In the criminal justice system, there are two — no, wait, there are three — groups.
There are the police who investigate the crime, and there is the district attorney who prosecutes the offenders — and now, there is the condo or co-op Board of Directors who investigate and prosecute. At least that’s what we’re learning from various news reports.
This thrills me in a life-imitates-art kinda way. The alleged art, in this case, is my novel, Outof Order, wherein the Board president is murdered. How does the new prez react? She appoints a committee to investigate. So logical and yet so surreal. . . or so I thought.
So now we learn that, earlier this year, a jewelry theft mini epidemic hit the building chronicled by Michael Gross in his book 740 Park: The Story Of The World’s Richest Apartment Building. Perhaps, there should have been a bit more stop and frisk on the street. The board suspected these were inside jobs, fired a few employees and hired private investigators. (I mean really, how can you rely on civil service types.)
740 Park is not the only community taking arms against a sea of crimes or at least misdemeanors. Other offenses have less to do with heisted jewelry and more to do with clandestine dog droppings.
The Grande at Riverdale, a condo complex in Riverdale (NJ) is now collecting DNA samples of the various little Friedrichs, and Tiffanys and Bowsers residing in the condo. When a dog soils the Grande landscape, reports Kathleen Lynn of NorthJersey.com, a bit of the evidence will be shippped off to Knoxville (TN), home of BioPet Vet Lab’s PooPrints service. (Think “broken windows” theory. Who is to say that cracking down on antisocial dog owners today does not ultimately prevent stolen jewelry?)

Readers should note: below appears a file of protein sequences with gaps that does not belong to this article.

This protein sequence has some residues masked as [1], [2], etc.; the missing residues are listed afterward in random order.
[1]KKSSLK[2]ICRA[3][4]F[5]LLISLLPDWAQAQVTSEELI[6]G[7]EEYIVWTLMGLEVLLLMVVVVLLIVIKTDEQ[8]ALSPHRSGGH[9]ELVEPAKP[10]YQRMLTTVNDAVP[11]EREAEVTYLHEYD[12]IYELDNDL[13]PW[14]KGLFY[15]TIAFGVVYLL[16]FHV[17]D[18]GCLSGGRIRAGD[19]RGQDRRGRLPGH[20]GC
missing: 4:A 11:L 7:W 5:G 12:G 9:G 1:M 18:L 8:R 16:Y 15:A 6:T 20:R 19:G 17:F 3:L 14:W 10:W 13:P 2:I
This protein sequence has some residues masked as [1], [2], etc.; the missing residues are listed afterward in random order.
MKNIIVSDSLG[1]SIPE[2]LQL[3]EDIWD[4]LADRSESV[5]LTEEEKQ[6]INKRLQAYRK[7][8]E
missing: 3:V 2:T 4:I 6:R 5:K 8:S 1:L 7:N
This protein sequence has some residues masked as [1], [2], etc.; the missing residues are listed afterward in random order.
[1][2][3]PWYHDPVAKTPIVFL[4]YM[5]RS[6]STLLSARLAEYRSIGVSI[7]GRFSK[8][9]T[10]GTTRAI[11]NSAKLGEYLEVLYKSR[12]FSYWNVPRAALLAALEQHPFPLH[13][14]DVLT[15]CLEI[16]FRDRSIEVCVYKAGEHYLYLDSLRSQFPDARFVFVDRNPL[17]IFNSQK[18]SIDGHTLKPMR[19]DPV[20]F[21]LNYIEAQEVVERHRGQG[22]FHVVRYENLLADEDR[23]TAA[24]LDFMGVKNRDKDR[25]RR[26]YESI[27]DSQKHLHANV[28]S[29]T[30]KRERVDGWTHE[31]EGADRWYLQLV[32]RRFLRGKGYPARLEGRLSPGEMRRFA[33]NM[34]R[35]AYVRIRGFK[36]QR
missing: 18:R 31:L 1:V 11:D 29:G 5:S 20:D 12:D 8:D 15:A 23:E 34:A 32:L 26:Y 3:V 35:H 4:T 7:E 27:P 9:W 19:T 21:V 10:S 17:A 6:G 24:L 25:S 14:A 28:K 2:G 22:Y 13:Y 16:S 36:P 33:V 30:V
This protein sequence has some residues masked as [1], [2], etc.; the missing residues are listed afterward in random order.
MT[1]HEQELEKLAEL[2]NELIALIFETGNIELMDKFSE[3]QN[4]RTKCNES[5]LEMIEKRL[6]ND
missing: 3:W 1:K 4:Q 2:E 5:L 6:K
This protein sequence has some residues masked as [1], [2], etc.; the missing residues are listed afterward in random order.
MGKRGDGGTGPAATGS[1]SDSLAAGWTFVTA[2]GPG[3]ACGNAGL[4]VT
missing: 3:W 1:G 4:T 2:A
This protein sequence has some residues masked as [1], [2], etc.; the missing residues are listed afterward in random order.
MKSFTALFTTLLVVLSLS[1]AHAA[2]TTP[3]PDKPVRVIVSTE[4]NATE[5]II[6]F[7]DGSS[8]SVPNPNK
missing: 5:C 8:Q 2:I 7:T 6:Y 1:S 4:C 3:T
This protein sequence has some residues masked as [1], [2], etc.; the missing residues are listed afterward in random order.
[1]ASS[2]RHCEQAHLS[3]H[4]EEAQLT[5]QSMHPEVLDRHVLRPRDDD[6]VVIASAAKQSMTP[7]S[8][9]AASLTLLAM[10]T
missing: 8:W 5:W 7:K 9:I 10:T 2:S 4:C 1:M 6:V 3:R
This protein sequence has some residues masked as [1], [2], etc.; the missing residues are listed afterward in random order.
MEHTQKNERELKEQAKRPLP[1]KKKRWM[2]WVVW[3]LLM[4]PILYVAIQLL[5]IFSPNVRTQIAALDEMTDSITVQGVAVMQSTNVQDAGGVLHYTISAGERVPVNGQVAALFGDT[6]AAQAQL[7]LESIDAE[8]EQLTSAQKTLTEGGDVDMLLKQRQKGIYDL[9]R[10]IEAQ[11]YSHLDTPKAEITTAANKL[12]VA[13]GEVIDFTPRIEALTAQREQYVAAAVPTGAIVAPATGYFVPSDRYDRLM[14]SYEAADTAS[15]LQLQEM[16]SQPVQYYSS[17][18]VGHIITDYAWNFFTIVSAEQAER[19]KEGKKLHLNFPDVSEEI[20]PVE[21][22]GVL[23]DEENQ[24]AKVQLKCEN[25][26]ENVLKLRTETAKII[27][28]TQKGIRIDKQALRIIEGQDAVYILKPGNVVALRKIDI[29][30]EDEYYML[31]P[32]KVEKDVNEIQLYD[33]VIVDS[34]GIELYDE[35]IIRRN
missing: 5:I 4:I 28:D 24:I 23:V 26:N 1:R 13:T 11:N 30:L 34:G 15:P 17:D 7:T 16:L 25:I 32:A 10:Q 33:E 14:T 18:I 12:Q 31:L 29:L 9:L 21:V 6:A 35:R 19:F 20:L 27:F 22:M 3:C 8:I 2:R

When a match is determined, the owner will receive a sizable fine. (There’s no word as to whether there also will be a rolled-up newspaper rap to the snout.) The Devon Woods condo in Braintree (MA) and the Chestnut Pointe Condominium Association in Dallastown (PA) are also among those that have turned to DNA testing.
Jewelry and lush lawns are not the only objects of criminal lust. Sometimes, perps simply want the coin of the realm — especially quarters. For example, there’s the Arlington Heights (IL) caper. According to the Arlington Cardinal, “an unknown offender or offenders took coins from two washers and two dryers on the fourth floor of a condominium building.”
We don’t know if this was an inside job. Apparently, there was a clean getaway.
A disturbing pattern emerges. It pains me to say it; but co-ops and condos are not yet the cloistered edens we so wish them to be. On the bright side, if you are applying for admission to a co-op, be sure to point out any training in forensics you might have. It’s a plus.
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